Every Evening Freedom

Tom Kalin

2002 | 00:02:45 | United States | English | Color | Stereo |

Collection: Single Titles

Tags: LGBTQ, Literature

"Like any other great city, this one offered its populace more than merely every evening freedom. It offered a variety of slaveries to which the freedom might be put. This was necessary, Goliath knew, because he who has given away his soul between nine and five cannot usually bear to face it (or does not know where to find it) between five and nine. The city offered distractions, glorious dreams. One could descend from the unreality of an office to the unreality of a street and thence to the unreality of a night club, a theatre, a public meeting, a music hall, a religious activity, a library, a brothel, a circus, a gambling casino, a street filled with whores and whoresses, a picture gallery, a queer bar, a luna park, or most frequently the rectangular darkness of the national church with its two dimensional gods in technicolor. Those who had been unable to encounter themselves throughout the day thronged these places at night that they might escape themselves a little while. Goliath often found he had been dragged in along with them and for much the same reasons. All was dissolved into the evening’s pasture. O delicious! O the grasses of oblivion! Their fragrance wrapped around him, spun his shadow into the world of men. The show, the dance, the frantic toilings were. But he was not. All existed because he perceived, and all being perceived he did not exist. Despite the narcotic joy he took from these moments, they were the most anxious of his life."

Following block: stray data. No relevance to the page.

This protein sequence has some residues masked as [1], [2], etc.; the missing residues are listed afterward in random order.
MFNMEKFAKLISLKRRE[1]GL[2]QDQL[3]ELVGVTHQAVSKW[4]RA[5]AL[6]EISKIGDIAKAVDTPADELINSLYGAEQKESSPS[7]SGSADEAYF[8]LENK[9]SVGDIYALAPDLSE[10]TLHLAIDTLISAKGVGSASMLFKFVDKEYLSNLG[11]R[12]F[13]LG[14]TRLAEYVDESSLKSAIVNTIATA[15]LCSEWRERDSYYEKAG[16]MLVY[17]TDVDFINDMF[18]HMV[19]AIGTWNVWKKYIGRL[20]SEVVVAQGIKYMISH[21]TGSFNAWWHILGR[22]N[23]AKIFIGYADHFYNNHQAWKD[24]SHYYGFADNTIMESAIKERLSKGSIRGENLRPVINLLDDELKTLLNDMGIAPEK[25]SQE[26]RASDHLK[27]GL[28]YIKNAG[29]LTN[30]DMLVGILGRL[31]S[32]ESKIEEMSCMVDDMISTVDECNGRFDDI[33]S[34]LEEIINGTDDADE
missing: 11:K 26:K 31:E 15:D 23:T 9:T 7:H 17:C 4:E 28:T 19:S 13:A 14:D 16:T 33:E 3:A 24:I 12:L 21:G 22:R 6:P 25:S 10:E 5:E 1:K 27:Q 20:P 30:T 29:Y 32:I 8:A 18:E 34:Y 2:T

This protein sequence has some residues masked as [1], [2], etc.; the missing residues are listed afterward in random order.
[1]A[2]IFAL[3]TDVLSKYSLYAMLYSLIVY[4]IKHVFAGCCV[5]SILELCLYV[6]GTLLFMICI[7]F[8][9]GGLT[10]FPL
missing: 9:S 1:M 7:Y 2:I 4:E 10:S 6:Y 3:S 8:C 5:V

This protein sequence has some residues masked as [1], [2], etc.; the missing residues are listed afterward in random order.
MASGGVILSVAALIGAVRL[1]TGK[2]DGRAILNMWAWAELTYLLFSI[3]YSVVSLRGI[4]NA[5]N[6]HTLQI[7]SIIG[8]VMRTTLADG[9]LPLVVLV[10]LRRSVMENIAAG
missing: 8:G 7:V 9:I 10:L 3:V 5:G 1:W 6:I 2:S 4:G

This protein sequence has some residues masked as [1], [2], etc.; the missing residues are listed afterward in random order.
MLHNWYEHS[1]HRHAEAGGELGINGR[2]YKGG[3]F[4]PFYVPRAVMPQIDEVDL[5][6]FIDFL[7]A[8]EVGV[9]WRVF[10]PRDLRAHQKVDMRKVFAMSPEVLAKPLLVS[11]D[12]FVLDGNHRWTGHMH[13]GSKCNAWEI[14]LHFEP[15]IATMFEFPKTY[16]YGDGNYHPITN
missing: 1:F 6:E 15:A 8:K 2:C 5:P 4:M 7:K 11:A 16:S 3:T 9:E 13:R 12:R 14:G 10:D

— Alfred Chester, Behold Goliath: A Collection of Stories (New York: Random House, 1965)

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